Composting food waste remains your best option, says UW study

food scraps in compost bin

A new University of Washington study confirms that composting food scraps is better than throwing them away, and also calculates the environmental benefits associated with keeping these organic materials out of landfills.


December 15, 2015

UW conservationists celebrate new protected areas for Argentine penguins

Adult Magellanic penguin and two chicks begging.

On Dec. 3, the legislature for Argentina’s Chubut province established a new marine protected area off Punta Tombo, which would help preserve the feeding grounds for about 500,000 Magellanic penguins that make their home along this rocky stretch of Argentine coast. This is welcome news for the UW scientists who have studied these penguins for decades and advocated for their conservation.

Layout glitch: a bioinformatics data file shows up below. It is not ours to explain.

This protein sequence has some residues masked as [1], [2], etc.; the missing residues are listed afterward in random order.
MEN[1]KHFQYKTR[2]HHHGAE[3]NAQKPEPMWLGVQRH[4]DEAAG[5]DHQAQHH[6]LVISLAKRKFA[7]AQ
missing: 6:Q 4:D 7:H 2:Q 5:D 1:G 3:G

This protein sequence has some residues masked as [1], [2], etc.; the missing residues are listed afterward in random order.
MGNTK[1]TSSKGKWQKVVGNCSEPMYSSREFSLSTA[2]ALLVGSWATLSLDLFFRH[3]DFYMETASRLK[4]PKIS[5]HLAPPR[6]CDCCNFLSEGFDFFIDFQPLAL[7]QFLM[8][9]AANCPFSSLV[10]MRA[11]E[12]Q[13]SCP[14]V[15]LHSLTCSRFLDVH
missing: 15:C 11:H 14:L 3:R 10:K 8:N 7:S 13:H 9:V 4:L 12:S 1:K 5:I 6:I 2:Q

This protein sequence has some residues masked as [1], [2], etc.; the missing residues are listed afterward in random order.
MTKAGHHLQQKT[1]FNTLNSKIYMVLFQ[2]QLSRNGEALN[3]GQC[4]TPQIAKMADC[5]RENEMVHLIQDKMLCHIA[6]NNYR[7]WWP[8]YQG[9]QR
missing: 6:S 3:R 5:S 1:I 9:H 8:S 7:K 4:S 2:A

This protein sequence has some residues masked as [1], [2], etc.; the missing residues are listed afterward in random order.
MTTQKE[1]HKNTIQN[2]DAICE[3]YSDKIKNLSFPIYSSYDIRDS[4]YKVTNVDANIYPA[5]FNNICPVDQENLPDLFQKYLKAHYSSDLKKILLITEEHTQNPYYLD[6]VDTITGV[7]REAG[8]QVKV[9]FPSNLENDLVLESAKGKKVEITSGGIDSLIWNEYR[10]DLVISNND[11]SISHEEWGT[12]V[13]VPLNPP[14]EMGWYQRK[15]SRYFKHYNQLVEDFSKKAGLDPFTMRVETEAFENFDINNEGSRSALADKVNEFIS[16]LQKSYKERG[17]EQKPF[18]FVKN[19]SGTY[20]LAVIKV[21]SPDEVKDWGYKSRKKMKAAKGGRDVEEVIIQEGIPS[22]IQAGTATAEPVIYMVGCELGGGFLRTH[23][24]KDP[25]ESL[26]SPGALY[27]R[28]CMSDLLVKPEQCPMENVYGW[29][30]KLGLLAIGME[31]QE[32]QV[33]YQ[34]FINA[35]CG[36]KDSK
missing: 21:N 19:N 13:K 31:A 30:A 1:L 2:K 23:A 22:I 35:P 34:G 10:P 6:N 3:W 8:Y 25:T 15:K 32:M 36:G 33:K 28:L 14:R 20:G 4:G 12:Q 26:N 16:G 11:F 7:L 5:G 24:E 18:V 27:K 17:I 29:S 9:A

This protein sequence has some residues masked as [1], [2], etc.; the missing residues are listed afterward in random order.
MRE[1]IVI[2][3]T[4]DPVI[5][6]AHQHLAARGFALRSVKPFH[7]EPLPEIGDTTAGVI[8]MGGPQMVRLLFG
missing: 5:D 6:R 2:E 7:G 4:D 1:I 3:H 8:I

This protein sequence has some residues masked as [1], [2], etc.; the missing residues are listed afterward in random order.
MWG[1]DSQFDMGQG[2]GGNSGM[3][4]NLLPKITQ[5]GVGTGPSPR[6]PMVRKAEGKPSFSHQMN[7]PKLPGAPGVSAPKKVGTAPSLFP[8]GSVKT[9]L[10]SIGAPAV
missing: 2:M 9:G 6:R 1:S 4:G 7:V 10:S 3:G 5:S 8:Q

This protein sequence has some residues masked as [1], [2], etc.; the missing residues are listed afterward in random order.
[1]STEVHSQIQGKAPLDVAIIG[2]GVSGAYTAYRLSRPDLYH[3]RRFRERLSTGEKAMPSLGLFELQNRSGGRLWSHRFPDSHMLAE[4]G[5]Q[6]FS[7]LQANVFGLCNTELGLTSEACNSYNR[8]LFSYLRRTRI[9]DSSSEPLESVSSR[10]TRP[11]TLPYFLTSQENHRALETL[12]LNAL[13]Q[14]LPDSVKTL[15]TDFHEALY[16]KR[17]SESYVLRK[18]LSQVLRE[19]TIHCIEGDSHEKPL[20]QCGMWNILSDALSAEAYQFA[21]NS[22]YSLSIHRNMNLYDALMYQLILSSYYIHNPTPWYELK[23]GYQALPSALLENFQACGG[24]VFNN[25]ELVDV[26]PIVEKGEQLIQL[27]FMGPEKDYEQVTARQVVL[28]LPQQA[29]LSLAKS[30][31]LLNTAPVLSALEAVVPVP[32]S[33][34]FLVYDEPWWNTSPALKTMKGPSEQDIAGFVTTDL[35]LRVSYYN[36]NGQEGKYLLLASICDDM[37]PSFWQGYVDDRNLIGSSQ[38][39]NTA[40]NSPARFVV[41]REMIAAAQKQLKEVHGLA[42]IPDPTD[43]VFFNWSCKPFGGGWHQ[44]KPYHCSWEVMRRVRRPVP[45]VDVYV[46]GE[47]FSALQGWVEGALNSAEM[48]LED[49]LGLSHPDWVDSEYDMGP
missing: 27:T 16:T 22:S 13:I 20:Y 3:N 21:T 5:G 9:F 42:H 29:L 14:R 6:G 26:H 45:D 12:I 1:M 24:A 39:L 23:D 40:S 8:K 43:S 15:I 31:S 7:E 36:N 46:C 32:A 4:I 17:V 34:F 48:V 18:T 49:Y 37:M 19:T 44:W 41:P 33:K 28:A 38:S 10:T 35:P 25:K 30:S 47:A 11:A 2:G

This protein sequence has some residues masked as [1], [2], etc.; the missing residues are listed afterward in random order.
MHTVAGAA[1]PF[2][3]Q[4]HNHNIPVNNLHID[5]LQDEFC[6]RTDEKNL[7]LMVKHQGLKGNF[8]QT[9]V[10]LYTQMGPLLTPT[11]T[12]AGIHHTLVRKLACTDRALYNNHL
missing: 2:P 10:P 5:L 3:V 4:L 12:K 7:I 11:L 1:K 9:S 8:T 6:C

Fuel economy improvements in US climate commitment on par with 1970s gains

Photo of 1970s Datsun ad

A new UW study finds that fuel efficiency improvements needed to meet U.S. climate commitments are on par with what the auto industry delivered in the 1970s and 1980s.


Forefront launches suicide prevention effort in three rural Washington counties

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Suicide is a tough issue to broach. How could an adult know if a child in the community might be suicidal and when to intervene? Is it appropriate to ask a friends or colleagues if they’re considering suicide? If someone is in crisis, what’s the best way to respond? Forefront: Innovations in Suicide Prevention hopes…


December 14, 2015

UW Board of Regents approves new Master of Science in Data Science for professionals